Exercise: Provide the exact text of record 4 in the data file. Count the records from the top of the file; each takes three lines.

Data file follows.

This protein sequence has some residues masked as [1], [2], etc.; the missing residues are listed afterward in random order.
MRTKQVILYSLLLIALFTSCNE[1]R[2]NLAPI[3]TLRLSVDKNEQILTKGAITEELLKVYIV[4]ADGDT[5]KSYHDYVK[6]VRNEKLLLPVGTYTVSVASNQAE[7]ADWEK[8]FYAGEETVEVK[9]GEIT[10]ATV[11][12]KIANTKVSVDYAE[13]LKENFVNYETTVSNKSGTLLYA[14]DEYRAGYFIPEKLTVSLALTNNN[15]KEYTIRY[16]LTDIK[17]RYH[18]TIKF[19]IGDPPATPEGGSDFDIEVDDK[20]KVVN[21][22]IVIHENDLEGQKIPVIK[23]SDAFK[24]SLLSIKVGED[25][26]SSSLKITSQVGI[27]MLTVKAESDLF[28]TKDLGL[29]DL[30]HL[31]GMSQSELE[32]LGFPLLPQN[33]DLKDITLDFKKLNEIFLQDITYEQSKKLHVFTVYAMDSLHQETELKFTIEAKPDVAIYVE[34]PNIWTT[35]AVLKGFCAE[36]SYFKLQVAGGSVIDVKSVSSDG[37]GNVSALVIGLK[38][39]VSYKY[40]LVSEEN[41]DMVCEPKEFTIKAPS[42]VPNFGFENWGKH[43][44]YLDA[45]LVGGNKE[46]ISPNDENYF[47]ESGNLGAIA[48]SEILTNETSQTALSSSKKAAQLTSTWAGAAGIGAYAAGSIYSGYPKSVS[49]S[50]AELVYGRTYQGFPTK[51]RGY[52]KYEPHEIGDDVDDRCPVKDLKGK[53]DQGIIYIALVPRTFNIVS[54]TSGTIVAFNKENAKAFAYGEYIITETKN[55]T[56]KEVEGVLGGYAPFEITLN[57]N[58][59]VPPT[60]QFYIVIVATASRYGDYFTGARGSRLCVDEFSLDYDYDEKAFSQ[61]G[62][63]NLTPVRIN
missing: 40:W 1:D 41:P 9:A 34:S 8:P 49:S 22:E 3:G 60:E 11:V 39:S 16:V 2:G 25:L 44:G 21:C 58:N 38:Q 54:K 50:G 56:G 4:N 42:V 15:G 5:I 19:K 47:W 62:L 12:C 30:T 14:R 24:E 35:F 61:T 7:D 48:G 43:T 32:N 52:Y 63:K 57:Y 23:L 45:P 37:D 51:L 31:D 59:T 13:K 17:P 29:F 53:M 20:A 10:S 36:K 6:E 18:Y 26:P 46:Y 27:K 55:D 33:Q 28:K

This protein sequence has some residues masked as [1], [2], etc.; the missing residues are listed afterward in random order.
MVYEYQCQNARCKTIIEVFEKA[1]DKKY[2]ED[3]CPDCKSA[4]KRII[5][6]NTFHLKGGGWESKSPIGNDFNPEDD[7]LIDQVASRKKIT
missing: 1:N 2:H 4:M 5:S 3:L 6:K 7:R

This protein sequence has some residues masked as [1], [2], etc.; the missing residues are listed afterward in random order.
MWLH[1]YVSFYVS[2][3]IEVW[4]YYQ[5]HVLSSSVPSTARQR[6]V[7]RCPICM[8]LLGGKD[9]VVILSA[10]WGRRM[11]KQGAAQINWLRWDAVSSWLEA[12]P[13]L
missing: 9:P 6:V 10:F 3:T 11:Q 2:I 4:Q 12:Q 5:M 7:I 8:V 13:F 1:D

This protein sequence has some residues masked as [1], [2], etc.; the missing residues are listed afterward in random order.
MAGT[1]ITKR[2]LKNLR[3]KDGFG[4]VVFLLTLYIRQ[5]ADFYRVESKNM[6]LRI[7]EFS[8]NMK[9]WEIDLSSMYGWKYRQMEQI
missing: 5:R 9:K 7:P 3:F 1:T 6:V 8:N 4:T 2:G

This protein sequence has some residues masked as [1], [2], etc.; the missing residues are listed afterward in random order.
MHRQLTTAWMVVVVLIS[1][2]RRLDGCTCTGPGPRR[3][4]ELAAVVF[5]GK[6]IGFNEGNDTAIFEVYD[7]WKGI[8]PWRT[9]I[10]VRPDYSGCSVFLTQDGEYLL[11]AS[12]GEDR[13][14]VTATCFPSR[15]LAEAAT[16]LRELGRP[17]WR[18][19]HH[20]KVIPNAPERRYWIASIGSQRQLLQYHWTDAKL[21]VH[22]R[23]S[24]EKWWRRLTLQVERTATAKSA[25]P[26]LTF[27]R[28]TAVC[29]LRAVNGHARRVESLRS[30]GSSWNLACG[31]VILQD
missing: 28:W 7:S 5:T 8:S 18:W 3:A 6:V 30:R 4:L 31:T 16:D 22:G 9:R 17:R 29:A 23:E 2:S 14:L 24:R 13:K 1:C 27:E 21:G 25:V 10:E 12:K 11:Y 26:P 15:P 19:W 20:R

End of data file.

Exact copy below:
This protein sequence has some residues masked as [1], [2], etc.; the missing residues are listed afterward in random order.
MAGT[1]ITKR[2]LKNLR[3]KDGFG[4]VVFLLTLYIRQ[5]ADFYRVESKNM[6]LRI[7]EFS[8]NMK[9]WEIDLSSMYGWKYRQMEQI
missing: 5:R 9:K 7:P 3:F 1:T 6:V 8:N 4:T 2:G